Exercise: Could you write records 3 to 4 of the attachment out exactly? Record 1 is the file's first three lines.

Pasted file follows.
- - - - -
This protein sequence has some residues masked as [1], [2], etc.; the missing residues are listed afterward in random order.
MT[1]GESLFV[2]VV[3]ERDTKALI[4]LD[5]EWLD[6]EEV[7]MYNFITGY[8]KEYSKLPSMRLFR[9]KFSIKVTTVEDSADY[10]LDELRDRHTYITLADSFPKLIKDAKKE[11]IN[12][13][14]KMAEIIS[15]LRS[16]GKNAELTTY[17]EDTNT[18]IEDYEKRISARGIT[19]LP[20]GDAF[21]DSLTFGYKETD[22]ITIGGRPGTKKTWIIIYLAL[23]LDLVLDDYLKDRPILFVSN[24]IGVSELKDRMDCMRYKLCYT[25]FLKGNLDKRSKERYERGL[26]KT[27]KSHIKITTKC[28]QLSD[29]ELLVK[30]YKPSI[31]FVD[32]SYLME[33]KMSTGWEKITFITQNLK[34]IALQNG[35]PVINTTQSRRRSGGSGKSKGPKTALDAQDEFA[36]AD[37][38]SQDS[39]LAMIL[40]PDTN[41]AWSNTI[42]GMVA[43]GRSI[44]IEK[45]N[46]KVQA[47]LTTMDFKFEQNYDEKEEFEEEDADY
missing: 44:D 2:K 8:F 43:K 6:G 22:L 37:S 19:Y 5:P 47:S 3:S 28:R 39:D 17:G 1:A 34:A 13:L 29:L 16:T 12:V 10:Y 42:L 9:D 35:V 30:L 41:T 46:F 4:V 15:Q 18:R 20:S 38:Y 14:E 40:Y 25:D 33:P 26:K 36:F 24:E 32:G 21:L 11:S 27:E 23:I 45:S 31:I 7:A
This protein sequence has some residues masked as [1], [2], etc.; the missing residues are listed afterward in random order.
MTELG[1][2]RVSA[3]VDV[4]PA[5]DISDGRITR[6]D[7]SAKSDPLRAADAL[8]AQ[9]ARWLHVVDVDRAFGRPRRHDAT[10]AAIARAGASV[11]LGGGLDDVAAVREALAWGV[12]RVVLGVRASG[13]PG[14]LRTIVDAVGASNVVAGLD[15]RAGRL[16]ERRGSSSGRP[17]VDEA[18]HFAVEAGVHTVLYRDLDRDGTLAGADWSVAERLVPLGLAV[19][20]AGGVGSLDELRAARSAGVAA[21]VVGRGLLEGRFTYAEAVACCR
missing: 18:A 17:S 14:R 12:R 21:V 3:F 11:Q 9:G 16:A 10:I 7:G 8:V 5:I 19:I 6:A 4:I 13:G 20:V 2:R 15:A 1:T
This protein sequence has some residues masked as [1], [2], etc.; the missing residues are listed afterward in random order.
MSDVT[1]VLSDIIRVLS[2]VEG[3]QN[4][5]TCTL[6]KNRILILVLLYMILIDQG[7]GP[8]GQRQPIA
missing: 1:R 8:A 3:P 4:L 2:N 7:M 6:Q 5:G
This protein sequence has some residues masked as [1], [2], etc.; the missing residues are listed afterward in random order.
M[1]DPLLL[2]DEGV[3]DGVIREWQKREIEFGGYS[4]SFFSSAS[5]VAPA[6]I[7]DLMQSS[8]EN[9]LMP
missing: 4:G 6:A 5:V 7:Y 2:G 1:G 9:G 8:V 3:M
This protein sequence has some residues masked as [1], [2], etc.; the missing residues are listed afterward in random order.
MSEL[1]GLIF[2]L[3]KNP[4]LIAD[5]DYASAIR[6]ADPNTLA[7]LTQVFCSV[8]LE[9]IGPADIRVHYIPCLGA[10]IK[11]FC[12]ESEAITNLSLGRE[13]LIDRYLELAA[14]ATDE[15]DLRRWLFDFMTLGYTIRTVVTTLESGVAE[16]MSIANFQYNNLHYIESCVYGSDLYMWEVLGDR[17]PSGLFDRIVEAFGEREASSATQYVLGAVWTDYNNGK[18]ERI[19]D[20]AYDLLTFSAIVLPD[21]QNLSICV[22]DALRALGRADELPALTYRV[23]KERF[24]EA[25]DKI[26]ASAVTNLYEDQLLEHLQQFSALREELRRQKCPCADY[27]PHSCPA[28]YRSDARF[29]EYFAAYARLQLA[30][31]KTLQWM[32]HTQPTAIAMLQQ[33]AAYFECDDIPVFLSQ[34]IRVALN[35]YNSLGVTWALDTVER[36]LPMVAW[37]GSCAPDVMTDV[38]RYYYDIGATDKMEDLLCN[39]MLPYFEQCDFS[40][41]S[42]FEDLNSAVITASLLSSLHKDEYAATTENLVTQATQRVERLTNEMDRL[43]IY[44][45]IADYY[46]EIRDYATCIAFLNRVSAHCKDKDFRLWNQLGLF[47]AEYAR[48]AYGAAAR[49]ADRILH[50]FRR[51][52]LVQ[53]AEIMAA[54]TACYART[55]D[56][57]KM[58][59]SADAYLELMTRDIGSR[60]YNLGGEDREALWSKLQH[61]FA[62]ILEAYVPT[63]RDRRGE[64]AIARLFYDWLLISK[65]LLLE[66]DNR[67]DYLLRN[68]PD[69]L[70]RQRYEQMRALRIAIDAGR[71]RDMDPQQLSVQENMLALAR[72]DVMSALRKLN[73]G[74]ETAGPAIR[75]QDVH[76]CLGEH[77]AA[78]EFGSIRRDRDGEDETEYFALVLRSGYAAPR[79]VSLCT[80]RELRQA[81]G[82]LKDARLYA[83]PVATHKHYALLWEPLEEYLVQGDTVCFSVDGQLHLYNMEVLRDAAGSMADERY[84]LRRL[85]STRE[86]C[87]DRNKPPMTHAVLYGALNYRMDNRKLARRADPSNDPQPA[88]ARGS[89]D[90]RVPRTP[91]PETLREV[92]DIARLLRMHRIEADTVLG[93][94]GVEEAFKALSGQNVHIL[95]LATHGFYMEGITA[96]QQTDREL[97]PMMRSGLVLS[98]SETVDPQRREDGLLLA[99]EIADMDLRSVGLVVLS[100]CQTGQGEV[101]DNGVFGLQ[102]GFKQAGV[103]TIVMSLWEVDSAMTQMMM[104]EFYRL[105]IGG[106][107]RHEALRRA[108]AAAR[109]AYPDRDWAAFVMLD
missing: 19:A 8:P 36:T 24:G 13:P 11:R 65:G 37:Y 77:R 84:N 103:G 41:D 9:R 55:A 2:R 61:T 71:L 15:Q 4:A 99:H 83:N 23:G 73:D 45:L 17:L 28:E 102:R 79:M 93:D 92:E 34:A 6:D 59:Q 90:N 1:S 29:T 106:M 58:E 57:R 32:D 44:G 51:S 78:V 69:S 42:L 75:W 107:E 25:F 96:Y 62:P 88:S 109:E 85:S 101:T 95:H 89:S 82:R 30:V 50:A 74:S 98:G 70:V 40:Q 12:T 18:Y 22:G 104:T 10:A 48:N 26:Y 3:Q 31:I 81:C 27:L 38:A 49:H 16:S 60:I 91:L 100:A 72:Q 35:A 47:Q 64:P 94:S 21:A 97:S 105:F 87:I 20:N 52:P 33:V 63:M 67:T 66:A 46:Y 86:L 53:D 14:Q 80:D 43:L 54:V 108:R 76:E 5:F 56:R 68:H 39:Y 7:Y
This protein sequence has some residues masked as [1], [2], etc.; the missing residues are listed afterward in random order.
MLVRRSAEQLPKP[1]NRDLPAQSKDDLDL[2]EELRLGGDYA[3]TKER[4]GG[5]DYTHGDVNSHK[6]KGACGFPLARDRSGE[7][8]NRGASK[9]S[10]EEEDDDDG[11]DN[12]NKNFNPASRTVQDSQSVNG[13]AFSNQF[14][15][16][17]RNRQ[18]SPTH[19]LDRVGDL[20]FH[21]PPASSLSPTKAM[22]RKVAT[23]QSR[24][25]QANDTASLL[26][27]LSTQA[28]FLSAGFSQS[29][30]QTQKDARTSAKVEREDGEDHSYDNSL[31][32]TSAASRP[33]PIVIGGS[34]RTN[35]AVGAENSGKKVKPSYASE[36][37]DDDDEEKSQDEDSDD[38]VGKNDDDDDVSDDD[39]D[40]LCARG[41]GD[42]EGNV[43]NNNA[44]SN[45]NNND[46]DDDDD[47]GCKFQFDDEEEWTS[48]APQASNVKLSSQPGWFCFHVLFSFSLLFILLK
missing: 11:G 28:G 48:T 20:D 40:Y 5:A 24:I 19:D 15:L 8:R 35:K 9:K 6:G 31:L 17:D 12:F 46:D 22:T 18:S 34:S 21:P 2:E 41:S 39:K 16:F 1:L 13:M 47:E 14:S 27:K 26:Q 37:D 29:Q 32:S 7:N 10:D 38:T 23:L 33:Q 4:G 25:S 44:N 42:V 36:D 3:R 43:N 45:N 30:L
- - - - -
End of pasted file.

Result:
This protein sequence has some residues masked as [1], [2], etc.; the missing residues are listed afterward in random order.
MSDVT[1]VLSDIIRVLS[2]VEG[3]QN[4][5]TCTL[6]KNRILILVLLYMILIDQG[7]GP[8]GQRQPIA
missing: 1:R 8:A 3:P 4:L 2:N 7:M 6:Q 5:G
This protein sequence has some residues masked as [1], [2], etc.; the missing residues are listed afterward in random order.
M[1]DPLLL[2]DEGV[3]DGVIREWQKREIEFGGYS[4]SFFSSAS[5]VAPA[6]I[7]DLMQSS[8]EN[9]LMP
missing: 4:G 6:A 5:V 7:Y 2:G 1:G 9:G 8:V 3:M